First of all, I stopped riding at noon today on US 50. Second of all I am on US 50. Why this is notable is because I had fully planned to be either on or at the base of Mormon Immigrant Pass today at this time but I am here at a campground right on the old Lincoln Hwy where just as I was developing this thought, Greg from the campground next to me just walked up and handed me a plate full of salmon covered crackers. He invited me to dinner at his and Liz’s camp site later when they eat and then he excused himself so I could get back to this!!
He had earlier come over to ask me about my bike। Whereupon I found out he is a classical guitarist from Sacramento. They are up here next to the fast flowing American River for a couple of days doing some r&r.
Coming back to 50 and here and the importance of why all this is so, let me begin by telling you about the pass I have elected not too ride। It became clear to me when I left this AM and had ridden for well over an hour and had made little progresss and had been forced off the bike by a few uphill surprises that surprised me as I entered a couple of turns, that I was going to have to return to the formula that worked for me in 1986.
Then, I pedaled a 13 foot long rig that weighed in at over 150 pounds। I quickly realized that the roads cyclists like to train on or use for recreation were not going to work for me if I WAS going to stay on the public speaking schedule I had set up with the National Head Injury Foundation, if I was going to spend my day going up and up and up down over all the hills that our US Hwy System graded so that you went either up or down for a long period of time at per cent grade that was manageable and did not destroy me or the bike. When I crossed over Hwy 50, I remembered all this.
Where I got on, I also saw a delicious shoulder and a smooth road surface। The turf from I had just left offered neither, so I left the 6 years I had built up for Mormon Immigrant Pass behind , all in one left turn. And as I rode I continued to rationalize. The Mormon ascent I had had in my mind was not on a bike that was loaded down with gear but the sporty, lively machine that the Eagle is , was when it is not asked to carry all the stuff I have on it॥
I began to realize that even though I wrote about Mormon Immigrant and the soon ahead Loneliest Highway that I had researched for my book, I had visualized a journey that would be a supported one। That said I am going to take Steve Stevens sage advice and pedal I-80 across Nevada and am now headed for Lake Tahoe where as a bonus I might be joined for a while by Ron Bishop’s cycle zealot daughter, Camille. I also already hear back from Mike Damon and I can stay in Reno on Tuesday and will also get to meet Reno Mayor Bob Cashell on Wednesday.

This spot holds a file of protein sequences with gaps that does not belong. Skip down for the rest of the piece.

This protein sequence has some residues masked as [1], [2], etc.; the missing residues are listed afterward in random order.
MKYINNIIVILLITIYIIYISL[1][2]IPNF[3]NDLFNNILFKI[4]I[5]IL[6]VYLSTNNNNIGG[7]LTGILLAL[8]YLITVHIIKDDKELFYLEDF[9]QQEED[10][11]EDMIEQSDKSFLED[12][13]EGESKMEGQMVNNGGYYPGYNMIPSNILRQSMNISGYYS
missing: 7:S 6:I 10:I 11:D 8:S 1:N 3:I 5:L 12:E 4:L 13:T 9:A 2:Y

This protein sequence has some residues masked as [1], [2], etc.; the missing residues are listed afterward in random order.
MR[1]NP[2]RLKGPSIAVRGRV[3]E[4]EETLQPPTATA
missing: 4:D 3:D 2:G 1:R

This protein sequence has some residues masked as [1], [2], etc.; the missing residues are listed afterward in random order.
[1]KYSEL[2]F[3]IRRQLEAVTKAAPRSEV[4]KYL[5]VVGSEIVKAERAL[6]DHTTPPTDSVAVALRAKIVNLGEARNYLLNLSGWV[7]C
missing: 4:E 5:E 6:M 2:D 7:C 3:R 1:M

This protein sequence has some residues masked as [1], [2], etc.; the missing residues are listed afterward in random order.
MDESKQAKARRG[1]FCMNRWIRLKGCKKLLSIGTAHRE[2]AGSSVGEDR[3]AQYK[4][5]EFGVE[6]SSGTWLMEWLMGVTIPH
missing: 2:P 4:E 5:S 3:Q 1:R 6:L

My camera and voice recorder also returned on US 50। I had been working so hard on all the hilly roads that parralleled it that I could barely take my hands off the bars long enough to do anything more that keep the front wheel going straight॥ And besides, there is not a lot of difference from being hit by a car going 45 on a winding road than there is in being hit by one traveling at highway speed. And at least on the fast roads there are far greater sight lines for the cars to see you….
Even though the riding conditions were much improved once I hit what was once the first coast to coast highway in the US, I did have to call I a day at noon। Being a holidday weekend, the number of cars passing grew and grew until I chose a noisy river over noisy cars. I also want to be fresh and alert for the 8000 foot pass that separates me from Lake Tahoe.
In the case of Marilyn and Sue last night and even this morning, the wow is just more than I can adequately describe। Before I knocked off on her outside deck, Marilyn washed my clothes as her high energy daughter, a talented wildlife artist, who was about my age, was busy cooking me a delicious and huge mountain of spaghetti। And before Sue did that, she had gone to the store and bought back a bag of groceries based on the kinds of things I had told her I like to eat!! That both surprised and astounded me.
And if that was not enough, there was more। She got up at 4 AM the next morning and cut a fresh supply of the business cards Ron Bishop had created for me on her paper cutter. Artistic wonder that she is, she painted the white letters that had fallen off my butt pack and handlebar bag. The handelbar bag that I use to carry my Camelbak had holes in it that were getting bigger and bigger॥ She sewed them It together.
As I was packing things they kept giving me things. From matches to bungie cords, I could not believe how much they wanted me to do well. Marilyn, the docent for the Placerville History museum from whom I learned a lot, even told me from where he city got its name. Placer, is a type of gold, a gold that is found by washing it away from the other sediments within which it is mixed.
She also told me that the beautiful two story house that she, Sue and her friendly husband Wesley live in was built not long after the discovery of gold in 1849 । Marilyn and her husband who has since passed on, bought this dwelling in 1964 at a time when US 50 below her was almost a quiet road that they could usually walk across into town with hardly a problem॥ Now there is a signal and a pedestrian overpass under construction.
The hills got bigger and the shoulder became less consistent…
… More soon॥
THX 4 all of U!!